Approaches to Translation Studies is open to a wide range of scholarly publications in the field of Translation Studies (monographs, collective volumes…). Dissertations are welcome but will obviously need to be thoroughly adapted to their new function and readership. Conference proceedings and collections of articles will only be considered if they show strong thematic unity and tight editorial control. For practical reasons, the series intends to continue its tradition of publishing English-language research. While students, teachers and scholars in the various schools and branches of Translation Studies make up its primary readership, the series also aims to promote a dialogue with readers and authors from various neighbouring disciplines.

Approaches to Translation Studies was launched in 1970 by James S Holmes (1924-1986), who was also one of the ‘founding fathers’ of Translation Studies as an academic discipline. At later stages the series’ editorship passed into the hands of Raymond van den Broeck, Kitty M. van Leuven-Zwart and Ton Naaijkens. Being the very first international series specifically catering for the needs of the fledgling discipline in the 1970s, Approaches to Translation Studies has played a significant historical role in providing it with a much needed platform as well as giving it greater visibility in the academic marketplace.

Authors are cordially invited to submit proposals and/or full manuscripts to the publisher at BRILL, Masja Horn.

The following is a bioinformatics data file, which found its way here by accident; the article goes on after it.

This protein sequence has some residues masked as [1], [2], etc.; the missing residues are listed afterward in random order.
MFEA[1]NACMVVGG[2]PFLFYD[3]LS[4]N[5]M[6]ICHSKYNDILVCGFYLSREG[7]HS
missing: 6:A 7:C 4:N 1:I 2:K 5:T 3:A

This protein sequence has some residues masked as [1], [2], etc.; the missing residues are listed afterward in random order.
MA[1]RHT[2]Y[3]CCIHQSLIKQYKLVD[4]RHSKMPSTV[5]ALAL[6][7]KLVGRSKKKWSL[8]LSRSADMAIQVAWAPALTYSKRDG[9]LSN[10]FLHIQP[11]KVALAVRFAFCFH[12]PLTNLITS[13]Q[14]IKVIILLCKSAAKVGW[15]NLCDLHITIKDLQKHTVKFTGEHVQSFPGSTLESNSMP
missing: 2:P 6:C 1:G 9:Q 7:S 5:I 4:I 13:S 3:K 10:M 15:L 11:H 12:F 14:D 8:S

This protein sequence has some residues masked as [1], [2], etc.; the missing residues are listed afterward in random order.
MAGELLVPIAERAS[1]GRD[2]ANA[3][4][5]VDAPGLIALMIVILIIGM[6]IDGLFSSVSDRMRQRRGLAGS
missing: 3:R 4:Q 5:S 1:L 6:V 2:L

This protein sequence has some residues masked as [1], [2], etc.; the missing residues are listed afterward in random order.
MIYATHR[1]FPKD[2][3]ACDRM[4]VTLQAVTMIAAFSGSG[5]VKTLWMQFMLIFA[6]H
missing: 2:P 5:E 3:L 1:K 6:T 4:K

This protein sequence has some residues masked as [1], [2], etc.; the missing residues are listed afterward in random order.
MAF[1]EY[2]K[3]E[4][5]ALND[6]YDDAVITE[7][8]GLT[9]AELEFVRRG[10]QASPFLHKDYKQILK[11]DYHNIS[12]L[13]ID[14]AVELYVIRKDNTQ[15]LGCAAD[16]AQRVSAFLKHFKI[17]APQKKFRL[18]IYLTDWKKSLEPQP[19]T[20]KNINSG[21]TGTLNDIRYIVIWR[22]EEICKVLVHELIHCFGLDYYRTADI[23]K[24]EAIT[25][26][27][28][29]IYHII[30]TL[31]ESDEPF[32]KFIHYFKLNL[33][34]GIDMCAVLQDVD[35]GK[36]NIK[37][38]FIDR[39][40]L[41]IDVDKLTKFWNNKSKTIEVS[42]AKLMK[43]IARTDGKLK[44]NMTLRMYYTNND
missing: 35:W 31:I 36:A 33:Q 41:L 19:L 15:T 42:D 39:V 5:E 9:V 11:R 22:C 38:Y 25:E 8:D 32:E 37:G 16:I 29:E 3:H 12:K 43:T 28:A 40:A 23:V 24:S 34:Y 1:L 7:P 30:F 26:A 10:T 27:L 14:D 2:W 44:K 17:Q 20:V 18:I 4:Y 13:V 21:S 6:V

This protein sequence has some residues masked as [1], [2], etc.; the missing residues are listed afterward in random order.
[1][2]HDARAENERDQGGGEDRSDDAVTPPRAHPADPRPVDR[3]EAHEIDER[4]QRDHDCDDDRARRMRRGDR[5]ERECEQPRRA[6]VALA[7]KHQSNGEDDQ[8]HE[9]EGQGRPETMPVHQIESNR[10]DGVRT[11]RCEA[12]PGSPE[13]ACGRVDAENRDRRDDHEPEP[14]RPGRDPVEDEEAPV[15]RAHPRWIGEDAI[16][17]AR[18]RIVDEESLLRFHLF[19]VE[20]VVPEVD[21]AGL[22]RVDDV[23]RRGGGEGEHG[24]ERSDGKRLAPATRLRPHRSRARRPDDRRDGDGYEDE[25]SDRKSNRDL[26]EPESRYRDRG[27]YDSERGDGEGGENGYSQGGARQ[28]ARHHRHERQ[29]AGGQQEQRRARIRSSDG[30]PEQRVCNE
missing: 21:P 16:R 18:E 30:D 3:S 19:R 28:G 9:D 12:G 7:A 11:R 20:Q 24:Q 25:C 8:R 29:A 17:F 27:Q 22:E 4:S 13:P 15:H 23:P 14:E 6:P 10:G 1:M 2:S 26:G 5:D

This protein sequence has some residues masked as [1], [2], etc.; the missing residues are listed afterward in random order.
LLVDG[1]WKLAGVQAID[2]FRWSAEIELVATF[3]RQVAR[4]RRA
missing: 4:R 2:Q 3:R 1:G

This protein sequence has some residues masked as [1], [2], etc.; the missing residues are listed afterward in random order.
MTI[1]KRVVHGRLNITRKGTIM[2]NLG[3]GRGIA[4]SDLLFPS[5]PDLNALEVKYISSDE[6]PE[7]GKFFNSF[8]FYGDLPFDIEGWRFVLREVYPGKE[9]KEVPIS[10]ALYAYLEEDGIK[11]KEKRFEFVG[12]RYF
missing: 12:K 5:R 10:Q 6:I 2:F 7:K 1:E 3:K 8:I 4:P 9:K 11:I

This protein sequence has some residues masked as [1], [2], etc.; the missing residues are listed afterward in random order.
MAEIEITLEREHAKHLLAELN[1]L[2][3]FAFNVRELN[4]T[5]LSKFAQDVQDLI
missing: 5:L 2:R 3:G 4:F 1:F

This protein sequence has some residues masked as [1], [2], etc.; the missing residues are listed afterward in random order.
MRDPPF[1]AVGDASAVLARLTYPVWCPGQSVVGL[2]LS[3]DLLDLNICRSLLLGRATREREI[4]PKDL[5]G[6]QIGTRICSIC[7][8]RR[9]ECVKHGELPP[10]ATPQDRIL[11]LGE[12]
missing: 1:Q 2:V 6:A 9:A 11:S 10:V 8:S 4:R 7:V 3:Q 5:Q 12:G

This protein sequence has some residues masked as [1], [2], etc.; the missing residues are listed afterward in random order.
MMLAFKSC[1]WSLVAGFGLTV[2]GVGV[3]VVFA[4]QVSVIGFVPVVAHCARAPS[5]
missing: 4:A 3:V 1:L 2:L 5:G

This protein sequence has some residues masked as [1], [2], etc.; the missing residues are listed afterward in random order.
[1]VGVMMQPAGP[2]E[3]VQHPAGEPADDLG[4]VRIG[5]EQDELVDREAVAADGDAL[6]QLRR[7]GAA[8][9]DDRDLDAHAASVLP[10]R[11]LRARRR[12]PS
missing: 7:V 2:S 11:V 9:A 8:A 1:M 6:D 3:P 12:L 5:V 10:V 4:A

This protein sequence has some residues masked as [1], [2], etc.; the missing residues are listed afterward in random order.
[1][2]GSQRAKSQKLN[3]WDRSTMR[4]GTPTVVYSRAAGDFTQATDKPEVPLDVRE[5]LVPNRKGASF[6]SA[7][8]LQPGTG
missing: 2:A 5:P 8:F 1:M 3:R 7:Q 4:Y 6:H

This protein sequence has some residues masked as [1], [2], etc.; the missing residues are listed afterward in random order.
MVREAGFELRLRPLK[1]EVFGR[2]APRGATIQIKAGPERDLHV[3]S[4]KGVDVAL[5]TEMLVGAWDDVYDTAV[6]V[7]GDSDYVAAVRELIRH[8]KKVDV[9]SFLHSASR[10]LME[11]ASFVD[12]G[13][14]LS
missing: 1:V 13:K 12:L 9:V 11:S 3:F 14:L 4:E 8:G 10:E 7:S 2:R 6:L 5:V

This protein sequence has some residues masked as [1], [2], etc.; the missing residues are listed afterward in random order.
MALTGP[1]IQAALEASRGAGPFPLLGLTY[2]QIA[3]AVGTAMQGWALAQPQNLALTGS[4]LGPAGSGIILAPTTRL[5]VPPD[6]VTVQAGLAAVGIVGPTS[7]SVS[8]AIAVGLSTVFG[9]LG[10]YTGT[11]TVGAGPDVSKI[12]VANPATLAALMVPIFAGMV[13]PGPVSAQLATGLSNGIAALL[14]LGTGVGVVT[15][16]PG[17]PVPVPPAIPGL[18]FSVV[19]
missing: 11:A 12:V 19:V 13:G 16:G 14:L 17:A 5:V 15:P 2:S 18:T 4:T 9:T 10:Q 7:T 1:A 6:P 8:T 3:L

Volumes 2, 4, and 5 were published by Van Gorcum (Assen, The Netherlands), but orders should be directed to Brill | Rodopi.

The series published an average of two volumes per year over the last 5 years.
Approaches to Translation Studies is an international series promoting the scholarly study of translation. The notion of plural ‘approaches’ to translation and its study calls up images of scholarly explorers following untrodden paths to translation, or more cautiously (re)tracing the familiar routes. Either way, it indicates a refusal to be tied to dogma or prejudice, a curiosity about possible new vistas, and an awareness that the observer’s view depends on where s/he comes from. But a recognition of the plurality of possible approaches does not necessarily mean passive acquiescence to relativism and scepticism. The idea of ‘approaching’ translation also implies a sense of purpose and direction.